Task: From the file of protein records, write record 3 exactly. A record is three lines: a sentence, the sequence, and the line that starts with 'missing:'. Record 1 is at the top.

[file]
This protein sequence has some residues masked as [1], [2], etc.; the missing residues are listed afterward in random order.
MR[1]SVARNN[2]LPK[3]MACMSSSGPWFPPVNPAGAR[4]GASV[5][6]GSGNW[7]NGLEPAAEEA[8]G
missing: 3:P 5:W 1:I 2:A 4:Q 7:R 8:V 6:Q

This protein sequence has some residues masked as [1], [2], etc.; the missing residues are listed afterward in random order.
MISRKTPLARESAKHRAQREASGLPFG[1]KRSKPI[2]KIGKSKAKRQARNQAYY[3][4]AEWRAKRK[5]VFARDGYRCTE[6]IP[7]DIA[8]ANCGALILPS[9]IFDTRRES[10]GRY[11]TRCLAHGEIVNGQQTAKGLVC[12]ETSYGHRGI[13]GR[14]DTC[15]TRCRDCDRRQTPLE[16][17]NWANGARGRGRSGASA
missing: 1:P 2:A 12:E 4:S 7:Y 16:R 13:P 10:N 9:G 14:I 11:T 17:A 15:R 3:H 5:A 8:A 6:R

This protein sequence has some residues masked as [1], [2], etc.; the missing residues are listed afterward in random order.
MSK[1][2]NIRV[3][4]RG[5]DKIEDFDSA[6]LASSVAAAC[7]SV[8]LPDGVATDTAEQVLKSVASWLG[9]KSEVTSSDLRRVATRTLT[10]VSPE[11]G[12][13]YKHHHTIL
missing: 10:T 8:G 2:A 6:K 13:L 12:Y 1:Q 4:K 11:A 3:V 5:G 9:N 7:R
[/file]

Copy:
This protein sequence has some residues masked as [1], [2], etc.; the missing residues are listed afterward in random order.
MSK[1][2]NIRV[3][4]RG[5]DKIEDFDSA[6]LASSVAAAC[7]SV[8]LPDGVATDTAEQVLKSVASWLG[9]KSEVTSSDLRRVATRTLT[10]VSPE[11]G[12][13]YKHHHTIL
missing: 10:T 8:G 2:A 6:K 13:L 12:Y 1:Q 4:K 11:A 3:V 5:G 9:N 7:R